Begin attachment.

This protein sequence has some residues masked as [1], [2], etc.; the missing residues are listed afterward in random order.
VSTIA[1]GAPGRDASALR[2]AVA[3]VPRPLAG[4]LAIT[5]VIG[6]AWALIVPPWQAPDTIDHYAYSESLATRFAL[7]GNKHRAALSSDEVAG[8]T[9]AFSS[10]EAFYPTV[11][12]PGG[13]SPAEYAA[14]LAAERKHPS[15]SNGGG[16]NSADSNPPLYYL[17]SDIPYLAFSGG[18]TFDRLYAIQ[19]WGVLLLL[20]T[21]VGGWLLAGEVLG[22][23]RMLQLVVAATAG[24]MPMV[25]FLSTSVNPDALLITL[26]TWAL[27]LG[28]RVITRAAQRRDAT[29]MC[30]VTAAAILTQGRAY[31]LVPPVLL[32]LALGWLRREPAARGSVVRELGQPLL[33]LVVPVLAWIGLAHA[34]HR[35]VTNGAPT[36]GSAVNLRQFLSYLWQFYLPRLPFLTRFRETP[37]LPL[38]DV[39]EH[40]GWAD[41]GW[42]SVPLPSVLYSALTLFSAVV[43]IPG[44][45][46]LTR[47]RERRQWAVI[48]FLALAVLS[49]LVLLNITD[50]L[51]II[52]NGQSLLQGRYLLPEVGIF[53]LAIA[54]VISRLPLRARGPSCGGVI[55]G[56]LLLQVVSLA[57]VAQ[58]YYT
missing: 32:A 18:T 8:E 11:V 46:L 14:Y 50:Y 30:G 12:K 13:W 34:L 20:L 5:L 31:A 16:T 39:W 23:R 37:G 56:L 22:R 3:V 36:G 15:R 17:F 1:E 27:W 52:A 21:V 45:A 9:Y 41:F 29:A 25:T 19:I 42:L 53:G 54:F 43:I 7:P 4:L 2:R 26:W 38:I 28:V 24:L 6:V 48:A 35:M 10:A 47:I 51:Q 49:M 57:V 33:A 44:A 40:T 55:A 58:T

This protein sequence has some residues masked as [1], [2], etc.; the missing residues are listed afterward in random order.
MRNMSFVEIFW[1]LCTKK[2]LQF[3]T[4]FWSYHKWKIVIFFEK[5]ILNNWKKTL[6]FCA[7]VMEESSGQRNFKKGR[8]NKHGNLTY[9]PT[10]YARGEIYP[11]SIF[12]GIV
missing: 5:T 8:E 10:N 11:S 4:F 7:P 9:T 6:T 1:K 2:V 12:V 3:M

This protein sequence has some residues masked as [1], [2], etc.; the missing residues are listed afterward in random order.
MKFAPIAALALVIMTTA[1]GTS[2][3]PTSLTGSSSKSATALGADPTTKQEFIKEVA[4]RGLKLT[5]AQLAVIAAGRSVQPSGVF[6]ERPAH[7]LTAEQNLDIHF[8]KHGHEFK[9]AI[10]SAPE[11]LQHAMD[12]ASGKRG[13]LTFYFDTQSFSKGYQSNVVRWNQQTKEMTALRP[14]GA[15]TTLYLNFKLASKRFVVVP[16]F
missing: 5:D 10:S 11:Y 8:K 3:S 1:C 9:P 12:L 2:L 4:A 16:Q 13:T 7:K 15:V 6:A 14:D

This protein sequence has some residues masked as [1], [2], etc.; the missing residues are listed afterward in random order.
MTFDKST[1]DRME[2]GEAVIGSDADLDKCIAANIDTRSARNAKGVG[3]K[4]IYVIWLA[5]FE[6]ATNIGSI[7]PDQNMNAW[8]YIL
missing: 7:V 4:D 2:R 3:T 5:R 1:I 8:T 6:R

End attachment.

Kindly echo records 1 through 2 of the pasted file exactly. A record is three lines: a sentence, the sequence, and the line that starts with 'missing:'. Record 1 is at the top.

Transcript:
This protein sequence has some residues masked as [1], [2], etc.; the missing residues are listed afterward in random order.
VSTIA[1]GAPGRDASALR[2]AVA[3]VPRPLAG[4]LAIT[5]VIG[6]AWALIVPPWQAPDTIDHYAYSESLATRFAL[7]GNKHRAALSSDEVAG[8]T[9]AFSS[10]EAFYPTV[11][12]PGG[13]SPAEYAA[14]LAAERKHPS[15]SNGGG[16]NSADSNPPLYYL[17]SDIPYLAFSGG[18]TFDRLYAIQ[19]WGVLLLL[20]T[21]VGGWLLAGEVLG[22][23]RMLQLVVAATAG[24]MPMV[25]FLSTSVNPDALLITL[26]TWAL[27]LG[28]RVITRAAQRRDAT[29]MC[30]VTAAAILTQGRAY[31]LVPPVLL[32]LALGWLRREPAARGSVVRELGQPLL[33]LVVPVLAWIGLAHA[34]HR[35]VTNGAPT[36]GSAVNLRQFLSYLWQFYLPRLPFLTRFRETP[37]LPL[38]DV[39]EH[40]GWAD[41]GW[42]SVPLPSVLYSALTLFSAVV[43]IPG[44][45][46]LTR[47]RERRQWAVI[48]FLALAVLS[49]LVLLNITD[50]L[51]II[52]NGQSLLQGRYLLPEVGIF[53]LAIA[54]VISRLPLRARGPSCGGVI[55]G[56]LLLQVVSLA[57]VAQ[58]YYT
missing: 32:A 18:T 8:E 11:V 46:L 14:Y 50:Y 30:G 12:K 13:W 34:L 20:L 5:L 31:A 16:T 39:W 23:R 37:G 56:L 22:R 3:V 36:G 15:R 17:F 1:E 27:W 52:A 21:V 45:A 9:Y 41:F 29:A 25:T 19:I 42:L 53:G 54:F 43:I 7:P 4:L 2:R 26:W 38:I 28:V 24:L 6:V 48:A 35:M 10:A 47:I 51:Q 49:M 57:V 33:A 44:A 40:T 55:A 58:T

This protein sequence has some residues masked as [1], [2], etc.; the missing residues are listed afterward in random order.
MRNMSFVEIFW[1]LCTKK[2]LQF[3]T[4]FWSYHKWKIVIFFEK[5]ILNNWKKTL[6]FCA[7]VMEESSGQRNFKKGR[8]NKHGNLTY[9]PT[10]YARGEIYP[11]SIF[12]GIV
missing: 5:T 8:E 10:N 11:S 4:F 7:P 9:T 6:T 1:K 2:V 12:V 3:M